By Michael Smith, North American Correspondent, MedPage Today
Published: November 14, 2012
Reviewed by Robert Jasmer, MD; Associate Clinical Professor of Medicine, University of California, San Francisco

BOSTON – In a trial described by one expert as a “home run,” a combination of two investigational oral hepatitis C (HCV) medications delivered highly promising results.

But despite the excellent results, it’s unlikely the combination of daclatasvir and sofosbuvir will go forward – the drugs are owned by different pharmaceutical companies.

Interim results showed that the combination, with or without the standard HCV drug ribavirin, led to cure rates approaching 100%, according to Mark Sulkowski, MD, of Johns Hopkins University.

The combination appeared to yield similar results regardless of viral genotype or the presence of ribavirin, Sulkowski told a late-breaker session at the annual meeting here of the American Association for the Study of Liver Diseases.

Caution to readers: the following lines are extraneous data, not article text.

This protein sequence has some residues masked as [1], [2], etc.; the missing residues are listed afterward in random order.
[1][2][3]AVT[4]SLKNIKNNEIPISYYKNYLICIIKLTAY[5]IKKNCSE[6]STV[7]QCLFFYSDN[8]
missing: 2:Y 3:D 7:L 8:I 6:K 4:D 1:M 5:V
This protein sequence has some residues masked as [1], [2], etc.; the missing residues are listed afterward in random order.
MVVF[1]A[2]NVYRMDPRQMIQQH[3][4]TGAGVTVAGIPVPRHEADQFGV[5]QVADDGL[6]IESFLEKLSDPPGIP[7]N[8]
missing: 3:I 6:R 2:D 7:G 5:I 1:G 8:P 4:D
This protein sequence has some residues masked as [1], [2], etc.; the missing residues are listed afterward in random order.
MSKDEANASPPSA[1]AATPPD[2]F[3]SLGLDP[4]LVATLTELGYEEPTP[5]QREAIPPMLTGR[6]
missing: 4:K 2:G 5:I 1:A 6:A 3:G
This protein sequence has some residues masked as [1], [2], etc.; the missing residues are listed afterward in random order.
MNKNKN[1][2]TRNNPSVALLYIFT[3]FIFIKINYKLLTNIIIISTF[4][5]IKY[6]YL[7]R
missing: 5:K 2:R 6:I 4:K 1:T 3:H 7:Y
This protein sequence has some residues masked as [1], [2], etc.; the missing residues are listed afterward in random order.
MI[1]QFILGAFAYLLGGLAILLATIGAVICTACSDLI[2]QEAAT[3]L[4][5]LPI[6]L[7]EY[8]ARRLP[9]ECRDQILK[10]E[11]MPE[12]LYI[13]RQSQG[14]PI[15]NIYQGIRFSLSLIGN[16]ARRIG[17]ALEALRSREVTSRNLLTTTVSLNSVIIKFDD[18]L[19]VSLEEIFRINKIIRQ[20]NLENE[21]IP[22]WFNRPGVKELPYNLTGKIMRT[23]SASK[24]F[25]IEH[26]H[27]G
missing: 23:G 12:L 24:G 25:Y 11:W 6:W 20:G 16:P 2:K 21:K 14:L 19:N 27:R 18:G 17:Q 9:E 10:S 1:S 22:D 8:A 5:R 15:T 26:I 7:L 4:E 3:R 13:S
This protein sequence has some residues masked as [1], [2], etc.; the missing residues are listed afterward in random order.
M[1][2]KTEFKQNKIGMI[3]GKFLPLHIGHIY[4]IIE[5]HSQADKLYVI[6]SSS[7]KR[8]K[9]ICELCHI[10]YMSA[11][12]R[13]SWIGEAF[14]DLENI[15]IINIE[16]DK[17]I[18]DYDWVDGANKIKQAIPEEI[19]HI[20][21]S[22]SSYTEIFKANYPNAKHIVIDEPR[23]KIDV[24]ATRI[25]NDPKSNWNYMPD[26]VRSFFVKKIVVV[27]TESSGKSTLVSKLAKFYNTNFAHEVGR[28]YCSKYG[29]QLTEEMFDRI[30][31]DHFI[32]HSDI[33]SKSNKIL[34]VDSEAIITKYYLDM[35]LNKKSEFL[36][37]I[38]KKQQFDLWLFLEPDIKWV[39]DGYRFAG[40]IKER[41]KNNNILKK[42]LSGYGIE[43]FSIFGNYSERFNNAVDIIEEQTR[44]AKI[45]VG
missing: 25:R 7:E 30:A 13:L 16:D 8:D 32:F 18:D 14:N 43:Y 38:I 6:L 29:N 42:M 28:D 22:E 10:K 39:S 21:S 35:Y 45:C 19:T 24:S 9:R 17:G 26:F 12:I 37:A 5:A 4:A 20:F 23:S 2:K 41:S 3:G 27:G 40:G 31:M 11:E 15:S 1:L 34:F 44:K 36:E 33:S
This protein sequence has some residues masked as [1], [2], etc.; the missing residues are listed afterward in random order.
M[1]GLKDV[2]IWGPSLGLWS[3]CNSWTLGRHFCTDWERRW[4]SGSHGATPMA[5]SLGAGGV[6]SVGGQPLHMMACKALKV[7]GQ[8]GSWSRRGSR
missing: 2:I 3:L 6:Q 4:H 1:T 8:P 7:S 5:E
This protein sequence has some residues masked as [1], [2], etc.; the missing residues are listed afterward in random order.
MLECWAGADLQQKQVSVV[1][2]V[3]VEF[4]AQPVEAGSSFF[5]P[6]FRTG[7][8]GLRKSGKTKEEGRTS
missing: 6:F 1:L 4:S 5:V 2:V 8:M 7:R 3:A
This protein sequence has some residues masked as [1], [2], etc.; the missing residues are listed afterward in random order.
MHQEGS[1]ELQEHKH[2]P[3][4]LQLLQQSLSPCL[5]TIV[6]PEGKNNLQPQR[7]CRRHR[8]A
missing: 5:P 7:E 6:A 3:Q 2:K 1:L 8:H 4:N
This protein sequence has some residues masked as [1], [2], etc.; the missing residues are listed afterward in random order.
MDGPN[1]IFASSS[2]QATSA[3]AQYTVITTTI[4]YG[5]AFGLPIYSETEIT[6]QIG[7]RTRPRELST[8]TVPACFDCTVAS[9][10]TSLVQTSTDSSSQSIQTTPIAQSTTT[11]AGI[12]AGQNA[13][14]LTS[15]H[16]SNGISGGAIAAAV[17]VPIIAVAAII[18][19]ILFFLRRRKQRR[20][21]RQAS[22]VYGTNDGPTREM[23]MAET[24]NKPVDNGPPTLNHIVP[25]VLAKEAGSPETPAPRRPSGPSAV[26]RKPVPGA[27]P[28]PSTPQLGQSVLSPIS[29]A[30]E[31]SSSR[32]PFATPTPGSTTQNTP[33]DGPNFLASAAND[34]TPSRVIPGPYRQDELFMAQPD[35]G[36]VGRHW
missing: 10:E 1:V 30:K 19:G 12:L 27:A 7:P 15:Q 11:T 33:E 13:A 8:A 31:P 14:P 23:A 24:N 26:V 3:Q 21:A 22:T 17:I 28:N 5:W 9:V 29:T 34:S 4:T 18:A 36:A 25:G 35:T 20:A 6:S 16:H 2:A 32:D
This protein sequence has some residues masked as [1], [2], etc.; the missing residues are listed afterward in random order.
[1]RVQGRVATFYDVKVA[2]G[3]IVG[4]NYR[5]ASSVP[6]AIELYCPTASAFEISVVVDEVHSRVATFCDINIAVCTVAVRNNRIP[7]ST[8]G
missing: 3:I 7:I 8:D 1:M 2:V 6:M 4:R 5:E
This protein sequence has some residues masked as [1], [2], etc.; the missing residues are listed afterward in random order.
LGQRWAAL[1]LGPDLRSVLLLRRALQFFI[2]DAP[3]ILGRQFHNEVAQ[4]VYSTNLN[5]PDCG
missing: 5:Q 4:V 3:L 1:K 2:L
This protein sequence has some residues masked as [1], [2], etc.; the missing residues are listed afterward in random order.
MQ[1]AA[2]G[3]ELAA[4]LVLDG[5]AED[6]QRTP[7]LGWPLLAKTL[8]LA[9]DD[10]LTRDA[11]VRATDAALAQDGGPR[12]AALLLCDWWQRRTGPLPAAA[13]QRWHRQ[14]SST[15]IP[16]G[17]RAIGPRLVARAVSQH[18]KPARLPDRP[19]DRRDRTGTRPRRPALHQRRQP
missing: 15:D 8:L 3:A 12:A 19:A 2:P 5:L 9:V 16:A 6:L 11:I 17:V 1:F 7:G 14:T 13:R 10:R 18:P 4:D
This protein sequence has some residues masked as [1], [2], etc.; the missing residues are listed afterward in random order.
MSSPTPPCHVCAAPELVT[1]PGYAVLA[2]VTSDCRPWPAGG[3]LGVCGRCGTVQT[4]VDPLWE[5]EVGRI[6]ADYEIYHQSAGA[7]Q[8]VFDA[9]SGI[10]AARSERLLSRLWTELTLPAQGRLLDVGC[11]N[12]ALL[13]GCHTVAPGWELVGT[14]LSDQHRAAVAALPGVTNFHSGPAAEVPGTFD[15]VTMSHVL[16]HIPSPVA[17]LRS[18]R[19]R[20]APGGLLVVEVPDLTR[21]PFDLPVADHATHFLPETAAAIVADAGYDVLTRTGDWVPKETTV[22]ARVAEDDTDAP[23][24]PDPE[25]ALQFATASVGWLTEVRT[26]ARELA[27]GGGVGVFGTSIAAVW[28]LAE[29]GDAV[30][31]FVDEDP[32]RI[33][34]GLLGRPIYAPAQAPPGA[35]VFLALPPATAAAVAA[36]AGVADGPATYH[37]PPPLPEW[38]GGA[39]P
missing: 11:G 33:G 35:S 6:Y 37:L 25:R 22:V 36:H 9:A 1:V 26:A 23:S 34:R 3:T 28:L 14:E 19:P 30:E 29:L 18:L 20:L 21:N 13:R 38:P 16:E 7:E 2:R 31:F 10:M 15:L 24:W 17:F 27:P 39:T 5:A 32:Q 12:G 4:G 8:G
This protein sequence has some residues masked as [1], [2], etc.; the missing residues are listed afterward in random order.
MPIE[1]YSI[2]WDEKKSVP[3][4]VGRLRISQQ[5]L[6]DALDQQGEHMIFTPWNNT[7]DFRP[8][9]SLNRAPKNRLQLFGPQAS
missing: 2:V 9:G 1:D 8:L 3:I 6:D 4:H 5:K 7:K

“That’s a home run,” commented hepatologist Paul Pockros, MD, of Scripps Clinic in La Jolla, Calif., who was not involved in the study.

“The issue is they’re not likely to go forward,” he told MedPage Today.

Daclatasvir, an NS5A replication complex inhibitor, is owned by Bristol-Myers Squibb, while sofosbuvir, a nucleotide analog NS5B polymerase inhibitor, is being developed by Gilead Sciences.

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